Black History Month: Perspectives from Nkechi Ajike-Kalu  

Nkechi Ajike-Kalu is a Youth and Family Counsellor with the Wood’s Homes Birch Program.

According to Nkechi, Canada has a thriving Nigerian community in each province, and the one in Calgary is the biggest and most vibrant of them all. They say Nigerians in Calgary are known for striving to be a helpful resource to one another, while giving back to the community.

Nkechi shares that Nigeria is rich with diversity: cultural, linguistic and religious. The major ethnic groups – the Hausa, Yoruba, Igbo, and numerous others – all belong to the Igbo tribe. Nigerians enjoy a shared sense of celebration, supported by a number of cultural activities throughout the year. Most of the time, these celebrations include vibrant music and cultural dance displays in elaborate, traditional attire. A multilingual country, Nigeria has over 500 spoken languages. English is the official language, but many Nigerians also speak their native languages fluently. Nigeria is also religiously diverse, with Islam and Christianity being the two major religions. 

Bringing the party to Canada, Oct. 1 marks the nationwide celebration of the day Nigeria gained its independence as a country.

On working at Wood’s Homes, Nkechi says they find it rewarding, have a sense of positive fulfillment, and are privileged to make a meaningful and positive impact in the lives of kids during their developmental periods. Nkechi is a big supporter of Wood’s Homes’ growth in the area of connection to many diverse communities and cultures. As part of Wood’s Diversity, Equity, and Inclusion Working Group, Nkechi’s desire for growth in our community connections brings high value to this organization.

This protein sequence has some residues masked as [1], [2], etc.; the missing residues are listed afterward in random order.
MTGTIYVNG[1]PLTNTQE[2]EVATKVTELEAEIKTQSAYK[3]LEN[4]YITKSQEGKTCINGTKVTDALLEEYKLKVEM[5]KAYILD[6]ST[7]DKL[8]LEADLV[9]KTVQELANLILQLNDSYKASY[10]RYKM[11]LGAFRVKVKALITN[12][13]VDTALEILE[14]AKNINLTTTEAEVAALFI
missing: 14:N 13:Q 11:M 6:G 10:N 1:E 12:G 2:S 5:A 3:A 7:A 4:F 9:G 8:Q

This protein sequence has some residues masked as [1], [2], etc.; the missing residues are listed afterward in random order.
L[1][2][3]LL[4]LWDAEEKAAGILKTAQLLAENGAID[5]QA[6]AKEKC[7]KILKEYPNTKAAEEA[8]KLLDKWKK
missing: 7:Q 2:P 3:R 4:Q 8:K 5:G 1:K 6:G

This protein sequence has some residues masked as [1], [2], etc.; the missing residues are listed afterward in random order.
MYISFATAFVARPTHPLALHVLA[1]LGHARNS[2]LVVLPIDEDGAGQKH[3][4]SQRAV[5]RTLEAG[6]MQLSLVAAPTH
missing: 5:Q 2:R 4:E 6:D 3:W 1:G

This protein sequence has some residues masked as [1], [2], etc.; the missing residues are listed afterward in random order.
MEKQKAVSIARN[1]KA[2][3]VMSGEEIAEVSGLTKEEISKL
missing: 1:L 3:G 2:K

When asked which Black Canadians they celebrate, Nkechi identifies Kaycee Madu, a Canadian lawyer and politician who was born and raised in Southeastern Nigeria. Madu represented Edmonton-South West in the Legislative Assembly of Alberta from 2019 to 2023. As an MLA, Madu was minister of municipal affairs, solicitor general, and the first Black person to serve as a provincial minister of justice in Canada.

When Danielle Smith became leader of the UCP and appointed as premier, Madu was named her deputy minister, losing his seat in the 2023 provincial election. Nkechi says he is the definition of black excellence, and the Nigerian community is grateful he had the opportunity to serve Albertans in government.